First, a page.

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New Jersey's Top Court Rules Christie Can Skip Pension Payments

By Kate Zernike/NY Times/June 9, 2015

New Jersey's highest court ruled on Tuesday that Gov. Chris Christie could skip the pension payments he promised to make in the signature law of his tenure, averting a huge fiscal crisis just weeks before the state closes its books for the year.

While the 5-to-2 decision by the Supreme Court of New Jersey handed Mr. Christie a victory, it also underscored how much his fortunes have changed as he takes steps to run for president.

Mr. Christie rose to stardom in the national Republican Party largely on the overhaul of public employee pensions that he signed in 2011. He used the law as evidence that he could reach across the aisle to take on tough problems - not to mention powerful unions. He boasted in his keynote speech to the Republican National Convention in 2012 that he had "fixed" the problem of underfunded pensions, one shared by many states.

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4 Reasons New Jersey's Pension Ruling Isn't a Win for the State or Its Employees

By Liz Farmer/Governing/June 11, 2015

New Jersey's top court this week overturned a lower court's ruling that Gov. Chris Christie had violated a 2011 pension law. The decision means the state doesn't have to pay its pension fund the $1.6 billion Christie had promised to pay when employees agreed to contribute more to their retirement accounts.

Tuesday's ruling is largely hailed as a political victory for the governor, who will announce whether he's running for president later this month. It's also a temporary financial victory for New Jersey. But there are many more reasons why the win is fleeting and will ultimately place more pressure on a financially beleaguered state that can ill afford it. Here's why:

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PSMA Retirees' Network Update

The Retiree Network is establishing a Coordinating Committee to develop bylaws and increase membership recruitment. If you are interested in serving on the Coordinating Committee please send an email to Barry Chalofsky at

A number of Retirees attended the PSMA Annual Meeting on June 10, 2015. Three of them won door prizes! We had a great time and good food. Look for our next Breakfast in September.

The Retiree Network will be scheduling a Breakfast Meeting in September - look for the email!

PSMA Retirees' Network membership continues to grow and is now almost 40 members! We need each member to get at least one new member to join. Don't think that because you are retired you are not affected by what's going on in Trenton. Our pensions and health benefits are on the line, and we need support from PSMA and IBEW Local 30 to fight for our rights. The Retiree Network is the only organization that can bring you that support - so help us grow our membership!

As many of you are aware a number of long-time PSMA members have retired from the State. While this has been a loss to PSMA we all understand that this is part of life - especially for State workers. We strongly encourage these recent retirees to join the PSMA Retirees' Network. If you know of a retired manager (or non-manager), please have him or her go to for more information.

Contribute to PSMA PAC

In order for an organization to be effective it has to have a well-funded Political Action Committee (PAC). PSMA is not allowed to use dues to given donations to candidates and political parties. All monies used for that purpose come from a separate PSMA PAC which gets its funding directly from contributions by members. This past year the PSMA PAC made some very critical donations to legislators who ended up supporting us in our quest for union legislation.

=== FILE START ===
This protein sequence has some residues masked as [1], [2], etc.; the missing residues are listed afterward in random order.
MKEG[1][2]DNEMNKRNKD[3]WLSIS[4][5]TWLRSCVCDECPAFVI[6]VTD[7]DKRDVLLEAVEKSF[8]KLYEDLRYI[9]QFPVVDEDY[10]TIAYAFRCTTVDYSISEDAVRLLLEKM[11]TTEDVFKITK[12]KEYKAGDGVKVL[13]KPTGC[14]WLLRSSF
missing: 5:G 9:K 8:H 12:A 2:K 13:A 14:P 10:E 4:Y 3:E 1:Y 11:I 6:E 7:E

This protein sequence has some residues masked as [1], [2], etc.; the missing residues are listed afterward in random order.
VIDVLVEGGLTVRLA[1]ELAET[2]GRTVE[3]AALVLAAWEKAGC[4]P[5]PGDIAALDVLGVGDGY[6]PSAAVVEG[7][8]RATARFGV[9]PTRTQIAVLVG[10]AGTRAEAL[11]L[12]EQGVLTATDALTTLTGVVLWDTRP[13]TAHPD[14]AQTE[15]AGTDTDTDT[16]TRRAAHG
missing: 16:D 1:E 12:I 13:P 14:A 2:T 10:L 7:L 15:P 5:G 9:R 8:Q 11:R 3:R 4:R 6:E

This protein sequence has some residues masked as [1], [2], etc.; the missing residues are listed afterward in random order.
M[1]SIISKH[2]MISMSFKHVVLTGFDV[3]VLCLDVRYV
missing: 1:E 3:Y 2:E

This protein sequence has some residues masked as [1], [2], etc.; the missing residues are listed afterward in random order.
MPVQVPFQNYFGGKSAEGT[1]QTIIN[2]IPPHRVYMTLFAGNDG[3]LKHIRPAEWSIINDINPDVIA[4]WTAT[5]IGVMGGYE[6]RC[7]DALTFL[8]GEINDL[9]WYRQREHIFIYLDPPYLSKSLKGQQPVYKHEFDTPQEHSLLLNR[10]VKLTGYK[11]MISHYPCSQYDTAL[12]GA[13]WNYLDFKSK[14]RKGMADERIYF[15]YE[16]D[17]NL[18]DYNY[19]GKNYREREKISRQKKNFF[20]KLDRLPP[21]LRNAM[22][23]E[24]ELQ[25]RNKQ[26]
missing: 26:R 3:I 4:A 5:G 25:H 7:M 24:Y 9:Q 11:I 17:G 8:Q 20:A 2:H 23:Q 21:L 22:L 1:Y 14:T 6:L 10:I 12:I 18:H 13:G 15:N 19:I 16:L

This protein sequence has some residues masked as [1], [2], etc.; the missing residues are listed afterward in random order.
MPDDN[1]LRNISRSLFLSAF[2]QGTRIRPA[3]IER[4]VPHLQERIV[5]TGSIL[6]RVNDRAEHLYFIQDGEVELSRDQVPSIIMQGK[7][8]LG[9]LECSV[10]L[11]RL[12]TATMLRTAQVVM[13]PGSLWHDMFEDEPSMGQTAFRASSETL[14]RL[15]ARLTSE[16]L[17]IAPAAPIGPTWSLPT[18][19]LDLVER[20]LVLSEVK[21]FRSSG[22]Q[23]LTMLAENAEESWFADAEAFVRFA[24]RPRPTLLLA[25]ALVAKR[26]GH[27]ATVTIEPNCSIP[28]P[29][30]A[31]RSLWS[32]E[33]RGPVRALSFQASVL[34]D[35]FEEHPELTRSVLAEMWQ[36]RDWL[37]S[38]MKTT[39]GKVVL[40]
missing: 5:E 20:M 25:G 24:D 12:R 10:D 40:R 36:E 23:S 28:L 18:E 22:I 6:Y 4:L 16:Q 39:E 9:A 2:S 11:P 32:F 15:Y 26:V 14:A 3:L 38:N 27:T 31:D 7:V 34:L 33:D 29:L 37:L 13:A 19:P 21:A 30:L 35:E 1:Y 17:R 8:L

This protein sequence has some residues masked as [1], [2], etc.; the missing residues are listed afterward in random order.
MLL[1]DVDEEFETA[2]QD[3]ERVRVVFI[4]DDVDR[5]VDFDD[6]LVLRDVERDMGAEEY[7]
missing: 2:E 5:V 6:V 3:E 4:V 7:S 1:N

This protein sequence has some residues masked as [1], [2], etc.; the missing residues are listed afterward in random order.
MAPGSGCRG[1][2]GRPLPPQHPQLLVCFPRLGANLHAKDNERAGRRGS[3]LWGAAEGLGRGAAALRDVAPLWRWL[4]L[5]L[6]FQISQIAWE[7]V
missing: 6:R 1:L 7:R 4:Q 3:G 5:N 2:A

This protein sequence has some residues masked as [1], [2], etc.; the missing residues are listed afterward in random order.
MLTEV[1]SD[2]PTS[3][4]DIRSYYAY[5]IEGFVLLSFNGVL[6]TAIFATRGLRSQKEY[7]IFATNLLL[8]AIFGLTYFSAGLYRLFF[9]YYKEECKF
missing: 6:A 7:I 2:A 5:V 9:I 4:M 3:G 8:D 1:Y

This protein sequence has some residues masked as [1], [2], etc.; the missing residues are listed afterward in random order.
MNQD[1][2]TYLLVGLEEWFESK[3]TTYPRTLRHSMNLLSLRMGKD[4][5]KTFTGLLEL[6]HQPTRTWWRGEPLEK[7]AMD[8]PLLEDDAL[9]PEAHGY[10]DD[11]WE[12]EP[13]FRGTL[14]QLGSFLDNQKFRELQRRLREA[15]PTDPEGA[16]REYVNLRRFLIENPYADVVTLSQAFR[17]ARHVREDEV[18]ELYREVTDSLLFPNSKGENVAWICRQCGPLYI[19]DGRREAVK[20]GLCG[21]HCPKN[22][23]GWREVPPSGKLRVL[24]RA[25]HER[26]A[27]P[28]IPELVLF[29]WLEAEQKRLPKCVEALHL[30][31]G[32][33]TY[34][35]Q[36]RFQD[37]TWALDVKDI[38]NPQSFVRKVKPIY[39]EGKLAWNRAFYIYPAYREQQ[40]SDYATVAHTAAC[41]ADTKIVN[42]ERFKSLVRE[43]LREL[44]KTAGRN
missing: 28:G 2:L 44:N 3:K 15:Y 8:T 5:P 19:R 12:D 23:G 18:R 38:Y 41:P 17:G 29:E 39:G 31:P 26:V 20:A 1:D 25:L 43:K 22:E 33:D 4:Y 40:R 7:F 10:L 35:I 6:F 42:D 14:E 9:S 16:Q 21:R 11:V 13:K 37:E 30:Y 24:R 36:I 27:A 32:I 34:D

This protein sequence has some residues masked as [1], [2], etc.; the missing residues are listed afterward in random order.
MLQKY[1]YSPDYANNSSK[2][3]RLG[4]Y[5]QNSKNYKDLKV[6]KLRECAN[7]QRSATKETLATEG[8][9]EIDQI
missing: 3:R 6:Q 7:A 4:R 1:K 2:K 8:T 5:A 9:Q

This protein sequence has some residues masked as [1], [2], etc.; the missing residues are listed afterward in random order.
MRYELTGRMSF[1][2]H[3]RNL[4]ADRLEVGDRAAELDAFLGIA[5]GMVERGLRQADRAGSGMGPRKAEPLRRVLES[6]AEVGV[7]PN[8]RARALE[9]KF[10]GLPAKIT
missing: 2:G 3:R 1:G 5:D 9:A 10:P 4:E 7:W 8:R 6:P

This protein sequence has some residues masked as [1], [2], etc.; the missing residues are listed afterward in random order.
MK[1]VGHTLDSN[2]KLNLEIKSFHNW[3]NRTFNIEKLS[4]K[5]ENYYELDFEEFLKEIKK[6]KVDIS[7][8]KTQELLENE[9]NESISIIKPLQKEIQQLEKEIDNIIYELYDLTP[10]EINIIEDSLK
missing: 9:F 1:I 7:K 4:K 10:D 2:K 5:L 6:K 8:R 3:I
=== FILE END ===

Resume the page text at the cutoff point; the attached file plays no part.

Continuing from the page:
This effort requires a small contribution from everyone. Please consider donating $2.00 or more per paycheck to the PSMA PAC. You can get a special PAC dues deduction card by e-mailing, or directly from your payroll clerk. You can also send a donation to:

212 West State Street
Trenton, NJ 08608
Welcome to the Public Sector Managers' Association

The Public Sector Managers' Association, Inc. (PSMA) has been recognized by the State of New Jersey as the Constitutional Representative of all non- aligned/non-union managers in New Jersey government as of November 13, 1993 pursuant to Article 1, Paragraph 19 of the New Jersey State Constitution. PSMA's responsibility under that provision is to serve as a vehicle for two-way communication between the State as an employer and its managerial employees. The representation, however, is limited to managers who are PSMA dues-paying members of the State government. PSMA is a partner with the International Brotherhood of Electrical Workers (IBEW) Local 30 which represents certain managers in State government. PSMA works closely with IBEW Local 30 on issues related to managers who are represented by IBEW Local 30 and those that are not eligible for representation.

PSMA's mission is to serve managers in New Jersey government by achieving and maintaining superior and ethical management service; promoting a high regard for our managers by those outside and within the government; and restoring equity to the human resource policies and practices of New Jersey government as they relate to managers.

PSMA Holds Annual Meeting

On June 10, 2015 PSMA held its 23rd Annual Meeting at Villa Mannino in Bordentown. The meeting was well attended and we had presentations by our President, Stan Cach, our lobbyist, Tim Martin of MBI-Gluck Shaw, as well as updates on PSMA activities for the year from Barry Chalofsky. Biff Lowry and Al Laubsch laid out the conceptual plans for the future of PSMA. Scholarships were awarded to four students (see below) and a number of door prizes were also won by attendees. We had great food and drinks as well as flowers and other goodies for all attendees. For those who couldn't make it we strongly recommend coming next year.